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By Phil Hall | March 20, 2013

Leslie Woodhead’s documentary, which was originally presented on the Smithsonian Channel, details the extensive and expensive efforts by the U.S. government to locate and assassinate Osama Bin Laden. For many years, Bin Laden’s operations were unknown to American intelligence – the film states that the founding of al-Qaeda in the mid-1980s occurred without generating any notice by the C.I.A. By 1993, al-Qaeda’s involvement in a pair of audacious attacks – the bombing of the World Trade Center and the Black Hawk Down incident in Somalia – clearly demonstrated Bin Laden’s power as the most dangerous foe to American interests in the post-Cold War world.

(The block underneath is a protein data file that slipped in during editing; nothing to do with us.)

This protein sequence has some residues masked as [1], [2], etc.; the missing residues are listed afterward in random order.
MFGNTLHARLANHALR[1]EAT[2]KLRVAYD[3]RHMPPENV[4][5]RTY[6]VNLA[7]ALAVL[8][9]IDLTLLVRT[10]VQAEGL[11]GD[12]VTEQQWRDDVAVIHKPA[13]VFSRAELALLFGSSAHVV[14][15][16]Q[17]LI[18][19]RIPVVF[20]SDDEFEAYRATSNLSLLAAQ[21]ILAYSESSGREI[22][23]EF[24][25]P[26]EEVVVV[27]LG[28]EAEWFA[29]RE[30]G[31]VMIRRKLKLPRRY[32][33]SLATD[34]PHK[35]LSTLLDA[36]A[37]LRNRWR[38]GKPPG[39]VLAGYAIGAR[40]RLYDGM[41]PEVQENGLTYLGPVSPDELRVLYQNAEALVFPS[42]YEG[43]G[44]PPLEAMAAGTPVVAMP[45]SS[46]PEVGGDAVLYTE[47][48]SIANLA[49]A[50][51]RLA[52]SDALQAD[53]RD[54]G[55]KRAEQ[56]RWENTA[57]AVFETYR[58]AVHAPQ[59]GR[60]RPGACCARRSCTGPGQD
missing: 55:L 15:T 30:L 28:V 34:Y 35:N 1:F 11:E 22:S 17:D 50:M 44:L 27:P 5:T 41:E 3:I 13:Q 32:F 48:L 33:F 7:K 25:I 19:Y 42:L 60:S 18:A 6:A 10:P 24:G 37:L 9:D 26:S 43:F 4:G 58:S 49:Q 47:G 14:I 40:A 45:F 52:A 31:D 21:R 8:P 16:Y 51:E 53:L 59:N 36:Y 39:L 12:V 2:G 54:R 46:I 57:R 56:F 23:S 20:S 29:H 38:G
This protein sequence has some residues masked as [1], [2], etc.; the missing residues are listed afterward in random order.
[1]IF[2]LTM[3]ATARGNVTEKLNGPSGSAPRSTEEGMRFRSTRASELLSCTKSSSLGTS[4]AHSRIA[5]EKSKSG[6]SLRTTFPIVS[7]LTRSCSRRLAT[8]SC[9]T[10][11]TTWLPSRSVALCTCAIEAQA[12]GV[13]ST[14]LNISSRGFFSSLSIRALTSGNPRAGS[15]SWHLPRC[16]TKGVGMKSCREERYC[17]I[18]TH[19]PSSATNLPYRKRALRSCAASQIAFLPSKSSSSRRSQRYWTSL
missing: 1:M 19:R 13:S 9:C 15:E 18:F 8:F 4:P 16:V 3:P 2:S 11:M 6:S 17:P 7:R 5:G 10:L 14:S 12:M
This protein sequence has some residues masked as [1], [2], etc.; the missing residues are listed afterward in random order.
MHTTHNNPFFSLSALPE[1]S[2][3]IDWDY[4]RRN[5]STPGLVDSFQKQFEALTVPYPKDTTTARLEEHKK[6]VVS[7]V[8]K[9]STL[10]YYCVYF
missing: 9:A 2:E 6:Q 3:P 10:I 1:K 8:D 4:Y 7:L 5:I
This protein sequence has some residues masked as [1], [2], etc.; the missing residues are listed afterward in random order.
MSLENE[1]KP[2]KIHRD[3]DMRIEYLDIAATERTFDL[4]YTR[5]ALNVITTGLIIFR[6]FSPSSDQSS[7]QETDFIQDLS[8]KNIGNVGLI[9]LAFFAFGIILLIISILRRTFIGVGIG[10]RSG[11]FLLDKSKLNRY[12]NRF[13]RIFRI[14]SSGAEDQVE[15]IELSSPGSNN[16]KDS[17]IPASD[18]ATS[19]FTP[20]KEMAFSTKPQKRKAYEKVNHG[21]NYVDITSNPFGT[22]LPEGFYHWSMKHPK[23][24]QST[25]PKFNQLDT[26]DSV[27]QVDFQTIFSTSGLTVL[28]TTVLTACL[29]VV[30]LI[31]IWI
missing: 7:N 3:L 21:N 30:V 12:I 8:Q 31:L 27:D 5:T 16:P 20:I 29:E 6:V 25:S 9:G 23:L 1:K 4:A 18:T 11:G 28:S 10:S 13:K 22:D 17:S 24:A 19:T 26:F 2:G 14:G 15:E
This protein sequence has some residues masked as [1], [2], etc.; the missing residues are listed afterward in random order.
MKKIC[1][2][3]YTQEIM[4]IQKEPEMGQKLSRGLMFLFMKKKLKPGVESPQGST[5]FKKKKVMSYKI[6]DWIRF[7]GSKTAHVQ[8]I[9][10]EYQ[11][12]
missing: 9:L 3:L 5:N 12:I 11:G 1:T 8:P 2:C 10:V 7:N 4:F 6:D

Yet the U.S. government constantly bumbled in its handling of the matter – an inadequate American spy network could not coordinate Bin Laden’s apprehension, while the C.I.A.’s refusal to share information with the F.B.I. enabled al-Qaeda operatives to begin American-based operations that culminated in the 9/11 attacks. When the Bush Administration began its war in Iraq, the White House vainly attempted to downplay the importance of capturing Bin Laden.

The film provides a sketchy account of how the elusive terrorist was finally located (there’s only a vague mention of information gained from a Guantanamo captive)  and the production offers no explanation on Pakistan’s role in Bin Laden’s ability to evade his pursuers (he escaped across the Afghan border in December 2001 and lived securely in the country until his assassination in May 2011).

The film estimates that the hunt for Bin Laden ultimately cost $1 trillion – a figure that was tragically bloated by remarkably bad planning and incompetent intelligence gathering.

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